Too many unused credit facilities tare likely to count negatively towards your credit score. As even if you’re not currently in debt, lenders will be concerned that you have the option to quickly increase your borrowing.

So if you’ve not been using an old bank account or credit card, it could be a good idea to close it.

Could defaulting on payments stop you renting a home?

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Many landlords will also undertake a credit check against new tenants. They are doing this to check you’re reliable at meeting payments on time, in essence, rent.

If you have a poor credit score and a history of defaulting on payments then a landlord might not accept you as a tenant.

Could your dodgy ex stop you getting a job?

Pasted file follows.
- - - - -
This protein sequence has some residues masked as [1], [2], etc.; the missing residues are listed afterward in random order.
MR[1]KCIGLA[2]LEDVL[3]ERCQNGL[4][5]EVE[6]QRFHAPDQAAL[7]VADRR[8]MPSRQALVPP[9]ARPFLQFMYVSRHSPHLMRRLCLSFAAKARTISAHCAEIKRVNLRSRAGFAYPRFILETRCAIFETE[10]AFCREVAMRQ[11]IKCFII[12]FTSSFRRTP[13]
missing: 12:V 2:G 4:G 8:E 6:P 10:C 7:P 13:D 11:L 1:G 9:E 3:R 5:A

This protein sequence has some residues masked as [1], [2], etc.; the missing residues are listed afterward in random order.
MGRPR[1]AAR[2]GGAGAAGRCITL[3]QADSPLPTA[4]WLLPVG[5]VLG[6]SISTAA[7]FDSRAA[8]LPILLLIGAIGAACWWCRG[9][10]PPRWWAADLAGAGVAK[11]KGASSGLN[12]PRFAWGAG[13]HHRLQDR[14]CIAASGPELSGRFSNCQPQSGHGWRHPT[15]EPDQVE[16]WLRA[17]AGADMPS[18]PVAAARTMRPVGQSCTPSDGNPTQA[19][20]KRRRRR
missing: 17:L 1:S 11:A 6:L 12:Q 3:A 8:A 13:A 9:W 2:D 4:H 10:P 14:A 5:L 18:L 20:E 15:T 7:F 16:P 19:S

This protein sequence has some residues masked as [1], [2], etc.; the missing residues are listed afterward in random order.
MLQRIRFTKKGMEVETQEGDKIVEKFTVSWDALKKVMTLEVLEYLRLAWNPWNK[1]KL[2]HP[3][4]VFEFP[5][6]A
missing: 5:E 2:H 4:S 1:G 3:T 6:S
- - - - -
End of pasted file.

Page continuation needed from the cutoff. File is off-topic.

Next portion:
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Some jobs, particularly those in financial services, will check the credit reports of applicants before making a hiring decision.

This is usually to check for any history of fraud which will be marked on your credit report, past defaults and limited credit scores are unlikely to stop you getting a job.

However, if you have any joint financial accounts (these could include household bills) with an ex-partner who’s finances have been flagged as suspect by a credit referencing agency, this could be held against you.

Check your credit report

It’s well worth taking the time to check your credit report and score at least every few years, just to make sure you’re not missing anything that could hurt your credit score, especially considering a previous uSwitch investigation discovered one in three people found errors on their credit reports.